In racial-dominatrix news:
Why liberal white women pay a lot of money to learn over dinner how they’re racist.
A growing number of women are paying to confront their privilege – and racism – at dinners that cost $2,500… A frank discussion is led by co-founders Regina Jackson, who is black, and Saira Rao, who identifies as Indian American. They started Race to Dinner to challenge liberal white women to accept their racism, however subconscious.
“However subconscious.” Pretentious guilt is, one suspects, billable too.
The women who sign up for these dinners are not who most would see as racist. They are well-read and well-meaning. They are mostly Democrats. Some have adopted black children, many have partners who are people of colour, some have been doing work towards inclusivity and diversity for decades.
Which, on reflection, might explain quite a lot.
Rao and Jackson believe white, liberal women are the most receptive audience because they are open to changing their behaviour. They don’t bother with the 53% of white women who voted for Trump. White men, they feel, are similarly a lost cause.
Those doubting, damnable souls. The ones who can’t be hustled.
Jackson and Rao have hardly been able to take a break since they started these dinners in the spring of 2019. So far, 15 dinners have been held in big cities across the US.
It turns out that quite a few well-heeled ladies of the left are keen to be denounced over dinner as “part of the problem,” warned against having “unmonitored thoughts,” and told to “own their racism,” whether real or imagined, in what amounts to a niche, and rather perverse, status game. If it sounds self-preoccupied and a tad neurotic, that’s because it is:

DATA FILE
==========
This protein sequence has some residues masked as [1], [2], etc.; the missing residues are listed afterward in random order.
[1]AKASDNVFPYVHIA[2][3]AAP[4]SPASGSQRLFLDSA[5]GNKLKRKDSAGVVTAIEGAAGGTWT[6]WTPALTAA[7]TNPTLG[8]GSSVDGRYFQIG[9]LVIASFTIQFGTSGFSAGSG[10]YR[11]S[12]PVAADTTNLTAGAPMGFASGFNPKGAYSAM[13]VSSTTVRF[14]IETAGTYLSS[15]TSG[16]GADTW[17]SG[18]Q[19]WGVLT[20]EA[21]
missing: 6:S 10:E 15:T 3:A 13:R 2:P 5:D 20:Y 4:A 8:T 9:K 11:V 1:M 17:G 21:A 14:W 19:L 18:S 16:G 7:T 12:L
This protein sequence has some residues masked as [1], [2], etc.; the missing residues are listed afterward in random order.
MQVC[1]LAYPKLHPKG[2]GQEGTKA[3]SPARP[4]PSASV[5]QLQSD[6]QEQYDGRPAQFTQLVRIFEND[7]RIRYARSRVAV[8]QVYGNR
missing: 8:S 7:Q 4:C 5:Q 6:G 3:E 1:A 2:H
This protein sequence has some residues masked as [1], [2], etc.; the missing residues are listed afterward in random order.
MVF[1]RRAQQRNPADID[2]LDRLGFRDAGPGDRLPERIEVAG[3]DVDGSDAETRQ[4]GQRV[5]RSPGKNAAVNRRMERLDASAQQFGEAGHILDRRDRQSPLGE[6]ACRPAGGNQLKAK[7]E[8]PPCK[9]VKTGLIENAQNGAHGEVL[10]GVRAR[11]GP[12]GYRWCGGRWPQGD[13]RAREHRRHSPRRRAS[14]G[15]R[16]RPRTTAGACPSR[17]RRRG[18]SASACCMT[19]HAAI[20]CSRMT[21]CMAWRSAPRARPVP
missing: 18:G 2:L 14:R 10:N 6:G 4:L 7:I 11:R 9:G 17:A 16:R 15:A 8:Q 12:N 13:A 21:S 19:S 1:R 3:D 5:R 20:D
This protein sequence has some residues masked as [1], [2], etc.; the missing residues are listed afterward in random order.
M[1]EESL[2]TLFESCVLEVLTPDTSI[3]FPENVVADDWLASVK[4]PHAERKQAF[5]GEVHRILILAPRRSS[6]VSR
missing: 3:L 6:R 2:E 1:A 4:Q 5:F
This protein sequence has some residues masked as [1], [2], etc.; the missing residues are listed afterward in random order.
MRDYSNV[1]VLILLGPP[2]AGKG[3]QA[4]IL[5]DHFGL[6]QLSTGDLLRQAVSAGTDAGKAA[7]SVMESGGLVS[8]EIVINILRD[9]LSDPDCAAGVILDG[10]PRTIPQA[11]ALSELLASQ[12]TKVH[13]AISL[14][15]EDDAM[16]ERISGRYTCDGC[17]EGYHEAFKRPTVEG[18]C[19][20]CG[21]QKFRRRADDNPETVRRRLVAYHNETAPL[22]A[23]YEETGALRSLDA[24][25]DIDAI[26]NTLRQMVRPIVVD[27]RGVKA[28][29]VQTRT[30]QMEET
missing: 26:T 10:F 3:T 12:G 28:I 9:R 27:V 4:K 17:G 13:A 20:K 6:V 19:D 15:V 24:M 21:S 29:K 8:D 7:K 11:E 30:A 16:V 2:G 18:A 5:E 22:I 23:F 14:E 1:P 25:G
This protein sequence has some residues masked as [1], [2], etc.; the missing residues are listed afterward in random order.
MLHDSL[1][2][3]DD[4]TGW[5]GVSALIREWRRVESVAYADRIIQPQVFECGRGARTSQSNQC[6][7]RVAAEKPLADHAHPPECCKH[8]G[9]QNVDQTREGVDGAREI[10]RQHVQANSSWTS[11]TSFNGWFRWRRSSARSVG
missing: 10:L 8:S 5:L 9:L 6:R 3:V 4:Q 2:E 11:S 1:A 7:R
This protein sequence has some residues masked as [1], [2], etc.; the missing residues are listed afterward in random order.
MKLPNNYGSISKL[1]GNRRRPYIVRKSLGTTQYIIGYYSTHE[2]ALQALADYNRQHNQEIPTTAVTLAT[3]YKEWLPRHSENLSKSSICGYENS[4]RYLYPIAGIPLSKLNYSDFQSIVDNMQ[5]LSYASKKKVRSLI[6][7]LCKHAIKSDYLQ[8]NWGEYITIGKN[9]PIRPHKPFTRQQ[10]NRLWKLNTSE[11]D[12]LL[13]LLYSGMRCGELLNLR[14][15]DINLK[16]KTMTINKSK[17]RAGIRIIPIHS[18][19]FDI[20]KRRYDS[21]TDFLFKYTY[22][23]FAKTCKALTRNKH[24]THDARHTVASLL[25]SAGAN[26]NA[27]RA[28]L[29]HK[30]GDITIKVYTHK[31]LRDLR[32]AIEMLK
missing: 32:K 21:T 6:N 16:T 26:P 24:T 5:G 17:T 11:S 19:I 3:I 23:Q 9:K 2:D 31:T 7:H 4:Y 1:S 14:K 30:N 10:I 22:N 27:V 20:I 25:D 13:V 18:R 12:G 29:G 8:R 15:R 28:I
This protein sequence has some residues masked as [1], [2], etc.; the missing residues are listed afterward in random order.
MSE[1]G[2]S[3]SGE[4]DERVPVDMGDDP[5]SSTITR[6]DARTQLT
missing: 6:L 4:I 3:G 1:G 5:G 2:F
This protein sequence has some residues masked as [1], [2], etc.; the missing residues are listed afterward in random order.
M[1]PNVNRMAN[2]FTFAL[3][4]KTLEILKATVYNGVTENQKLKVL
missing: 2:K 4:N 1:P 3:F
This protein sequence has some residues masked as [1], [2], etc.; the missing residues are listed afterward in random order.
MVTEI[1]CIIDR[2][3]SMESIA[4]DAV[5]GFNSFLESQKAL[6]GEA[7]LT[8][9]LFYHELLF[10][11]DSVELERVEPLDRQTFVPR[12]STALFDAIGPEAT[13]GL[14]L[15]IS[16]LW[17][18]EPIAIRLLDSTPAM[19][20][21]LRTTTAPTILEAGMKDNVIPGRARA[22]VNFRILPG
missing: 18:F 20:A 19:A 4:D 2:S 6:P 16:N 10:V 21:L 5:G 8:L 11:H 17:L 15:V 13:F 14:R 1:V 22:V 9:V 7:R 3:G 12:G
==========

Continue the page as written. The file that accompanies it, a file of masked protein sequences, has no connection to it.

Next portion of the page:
Jess Campbell-Swanson comes across as an overly keen college student applying for a prestigious internship. She can go on for days about her work as a political consultant, but when it comes to talking about racism, she chokes. “I want to hire people of colour. Not because I want to be… a white saviour. I have explored my need for validation… I’m working through that… Yeah. Um… I’m struggling,” she stutters, before finally giving up.
In the wake of her struggle session over carbonara and canapés, Ms Campbell-Johnson is now “committed to writing a journal, jotting down daily decisions or thoughts that could be considered racist.”
And happily, during dinner, there are the usual consolations, like put-downs and one-upmanship:
Erika Righter raises her tattooed forearm to her face, in despair of all of the racism she’s witnessed as a social worker, then laments how a white friend always ends phone calls with “Love you long time.” “And what is your racism, Erika?” Rao interrupts, refusing to let her off the hook. The mood becomes tense. Another woman adds: “I don’t know you, Erika. But you strike me as being really in your head. Everything I’m hearing is from the neck up.” Righter, a single mother, retreats before defending herself: “I haven’t read all the books. I’m new to this.”
Peck, peck, peck.
Of course, the race-hustling soirées weren’t always quite so polished:
In the beginning, Rao’s dinner-party tone was much more argumentative… Women at the dinners were always crying. Some of those dinners got out of hand – attendees have tried to place their hands on Jackson and Rao, and racial slurs have been thrown around.
Feel the magic of inclusion and diversity.
And if racial chastisement and dinner-table neurosis isn’t your thing, do bear in mind that it has other rewards:
“There are so many people worse than us,” says [Lisa] Bond. “I don’t talk about the 53% [who voted for Trump] because I’m not one of them.”
Again, a status game.
Ms Rao’s unhappy mental processes have been noted here before.
Heavens, a button. I wonder what it does.